A Fault In Our Stars

5. John on the final outcome of the movie:

  • “They (the producers) were absolutely 100 percent committed to making a movie that would honor the story and that fans of the story would care about and respond to.  And I believed them…And I think they did a really good job, and I think that’s why, for me, at least, it’s such a special movie, because it’s so hard to do that well.  It’s so hard to take a tone that’s in a novel and put it into a movie.  It’s such a different format.  They were just so committed to doing that that I think it worked.  I think that was their priority, and it really–at least for me, it really did work….I genuinely love the movie.  I feel so grateful to the people who made it, because it’s one of the most faithful adaptations I’ve ever seen.”
  • I wish I could tell you about all the things that I’m unhappy about (re: the movie), but I’m really not. Well, except for the sort of mainstream media coverage that The Fault in Our Stars is the only young adult novel ever published.”  <— LOLS. I’ll tell you. He had me laughing a lot during the whole interview.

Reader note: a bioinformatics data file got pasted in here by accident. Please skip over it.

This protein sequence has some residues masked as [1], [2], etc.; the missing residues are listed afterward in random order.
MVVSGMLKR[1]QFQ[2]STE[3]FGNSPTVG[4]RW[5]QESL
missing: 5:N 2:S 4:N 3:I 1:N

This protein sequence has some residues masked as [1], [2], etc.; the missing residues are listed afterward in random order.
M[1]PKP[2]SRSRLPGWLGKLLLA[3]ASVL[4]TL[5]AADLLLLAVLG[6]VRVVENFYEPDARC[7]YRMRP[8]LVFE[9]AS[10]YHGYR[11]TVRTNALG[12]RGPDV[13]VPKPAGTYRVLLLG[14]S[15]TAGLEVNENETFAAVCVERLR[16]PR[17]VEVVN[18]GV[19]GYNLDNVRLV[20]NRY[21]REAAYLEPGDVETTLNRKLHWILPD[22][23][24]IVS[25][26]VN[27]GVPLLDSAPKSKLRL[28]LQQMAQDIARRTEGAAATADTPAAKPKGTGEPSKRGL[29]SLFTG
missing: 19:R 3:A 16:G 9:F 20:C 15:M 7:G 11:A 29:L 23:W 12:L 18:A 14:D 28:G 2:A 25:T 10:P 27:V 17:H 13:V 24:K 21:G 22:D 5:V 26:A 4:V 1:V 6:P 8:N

A Fault In Our Stars

It was a seriously lovely and stimulating conversation to be honest with you. He made me laugh as much as he made me think (kind of like his books?) and I really appreciated the opportunity to be on this call and really appreciated how candid and friendly John was. Very down-to-earth guy! I’m even MORE pumped for the movie!

So before I leave you with my VERY memorable story that goes along with this call….go watch the trailer and cry a little bit. And then laugh at my story. 😛

Official websites – #TFIOS

Visit the official website
Like TFIOS on Facebook
Follow @TheFaultMovie on Twitter
Follow on Google+ & Instagram

About the film

Hazel and Gus are two extraordinary teenagers who share an acerbic wit, a disdain for the conventional, and a love that sweeps them — and us – on an unforgettable journey. Their relationship is all the more miraculous, given that they met and fell in love at a cancer support group. THE FAULT IN OUR STARS, based upon the number-one bestselling novel by John Green, explores the funny, thrilling and tragic business of being alive and in love.